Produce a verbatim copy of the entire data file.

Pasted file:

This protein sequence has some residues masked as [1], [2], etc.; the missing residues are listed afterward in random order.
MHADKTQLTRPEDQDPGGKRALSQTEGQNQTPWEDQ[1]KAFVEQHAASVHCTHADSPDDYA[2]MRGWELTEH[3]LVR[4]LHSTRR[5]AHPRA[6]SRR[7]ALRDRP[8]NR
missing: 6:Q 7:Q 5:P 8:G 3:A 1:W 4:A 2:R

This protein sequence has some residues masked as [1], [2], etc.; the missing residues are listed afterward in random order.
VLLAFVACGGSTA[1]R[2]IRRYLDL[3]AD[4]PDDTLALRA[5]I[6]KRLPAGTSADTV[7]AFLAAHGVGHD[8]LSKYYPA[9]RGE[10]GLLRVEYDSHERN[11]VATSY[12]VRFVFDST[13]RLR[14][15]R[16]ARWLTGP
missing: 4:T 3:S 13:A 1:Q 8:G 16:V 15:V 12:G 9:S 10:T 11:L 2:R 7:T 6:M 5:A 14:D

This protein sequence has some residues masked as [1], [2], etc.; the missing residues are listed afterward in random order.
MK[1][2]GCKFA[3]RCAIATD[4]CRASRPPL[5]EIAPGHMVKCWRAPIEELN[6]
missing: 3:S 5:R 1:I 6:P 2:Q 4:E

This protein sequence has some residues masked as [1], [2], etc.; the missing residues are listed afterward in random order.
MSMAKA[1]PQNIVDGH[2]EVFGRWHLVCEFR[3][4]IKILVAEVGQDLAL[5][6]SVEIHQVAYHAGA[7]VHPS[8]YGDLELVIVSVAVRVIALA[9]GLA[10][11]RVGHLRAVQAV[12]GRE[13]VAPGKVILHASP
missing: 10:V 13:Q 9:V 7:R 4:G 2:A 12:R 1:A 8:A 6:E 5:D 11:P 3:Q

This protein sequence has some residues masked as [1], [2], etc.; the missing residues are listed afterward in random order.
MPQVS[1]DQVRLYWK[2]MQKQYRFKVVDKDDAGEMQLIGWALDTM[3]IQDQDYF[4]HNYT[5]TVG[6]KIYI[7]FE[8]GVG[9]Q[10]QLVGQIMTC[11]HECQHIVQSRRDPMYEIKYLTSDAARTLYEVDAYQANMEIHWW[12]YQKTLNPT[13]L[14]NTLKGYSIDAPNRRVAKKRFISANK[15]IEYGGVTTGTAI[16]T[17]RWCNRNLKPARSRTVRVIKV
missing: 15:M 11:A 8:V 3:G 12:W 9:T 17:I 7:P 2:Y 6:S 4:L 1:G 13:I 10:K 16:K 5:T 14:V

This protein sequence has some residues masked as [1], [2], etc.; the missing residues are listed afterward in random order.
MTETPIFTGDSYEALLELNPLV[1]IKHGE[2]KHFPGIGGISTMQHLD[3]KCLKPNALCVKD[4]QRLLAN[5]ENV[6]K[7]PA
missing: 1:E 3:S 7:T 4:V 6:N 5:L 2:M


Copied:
This protein sequence has some residues masked as [1], [2], etc.; the missing residues are listed afterward in random order.
MHADKTQLTRPEDQDPGGKRALSQTEGQNQTPWEDQ[1]KAFVEQHAASVHCTHADSPDDYA[2]MRGWELTEH[3]LVR[4]LHSTRR[5]AHPRA[6]SRR[7]ALRDRP[8]NR
missing: 6:Q 7:Q 5:P 8:G 3:A 1:W 4:A 2:R

This protein sequence has some residues masked as [1], [2], etc.; the missing residues are listed afterward in random order.
VLLAFVACGGSTA[1]R[2]IRRYLDL[3]AD[4]PDDTLALRA[5]I[6]KRLPAGTSADTV[7]AFLAAHGVGHD[8]LSKYYPA[9]RGE[10]GLLRVEYDSHERN[11]VATSY[12]VRFVFDST[13]RLR[14][15]R[16]ARWLTGP
missing: 4:T 3:S 13:A 1:Q 8:G 16:V 15:V 12:G 9:S 10:T 11:L 2:R 7:T 6:M 5:A 14:D

This protein sequence has some residues masked as [1], [2], etc.; the missing residues are listed afterward in random order.
MK[1][2]GCKFA[3]RCAIATD[4]CRASRPPL[5]EIAPGHMVKCWRAPIEELN[6]
missing: 3:S 5:R 1:I 6:P 2:Q 4:E

This protein sequence has some residues masked as [1], [2], etc.; the missing residues are listed afterward in random order.
MSMAKA[1]PQNIVDGH[2]EVFGRWHLVCEFR[3][4]IKILVAEVGQDLAL[5][6]SVEIHQVAYHAGA[7]VHPS[8]YGDLELVIVSVAVRVIALA[9]GLA[10][11]RVGHLRAVQAV[12]GRE[13]VAPGKVILHASP
missing: 10:V 13:Q 9:V 7:R 4:G 2:A 12:R 1:A 8:A 6:E 5:D 11:P 3:Q

This protein sequence has some residues masked as [1], [2], etc.; the missing residues are listed afterward in random order.
MPQVS[1]DQVRLYWK[2]MQKQYRFKVVDKDDAGEMQLIGWALDTM[3]IQDQDYF[4]HNYT[5]TVG[6]KIYI[7]FE[8]GVG[9]Q[10]QLVGQIMTC[11]HECQHIVQSRRDPMYEIKYLTSDAARTLYEVDAYQANMEIHWW[12]YQKTLNPT[13]L[14]NTLKGYSIDAPNRRVAKKRFISANK[15]IEYGGVTTGTAI[16]T[17]RWCNRNLKPARSRTVRVIKV
missing: 15:M 11:A 8:V 3:G 12:W 9:T 17:I 7:P 2:Y 6:S 4:L 1:G 13:I 10:K 16:K 5:T 14:V

This protein sequence has some residues masked as [1], [2], etc.; the missing residues are listed afterward in random order.
MTETPIFTGDSYEALLELNPLV[1]IKHGE[2]KHFPGIGGISTMQHLD[3]KCLKPNALCVKD[4]QRLLAN[5]ENV[6]K[7]PA
missing: 1:E 3:S 7:T 4:V 6:N 5:L 2:M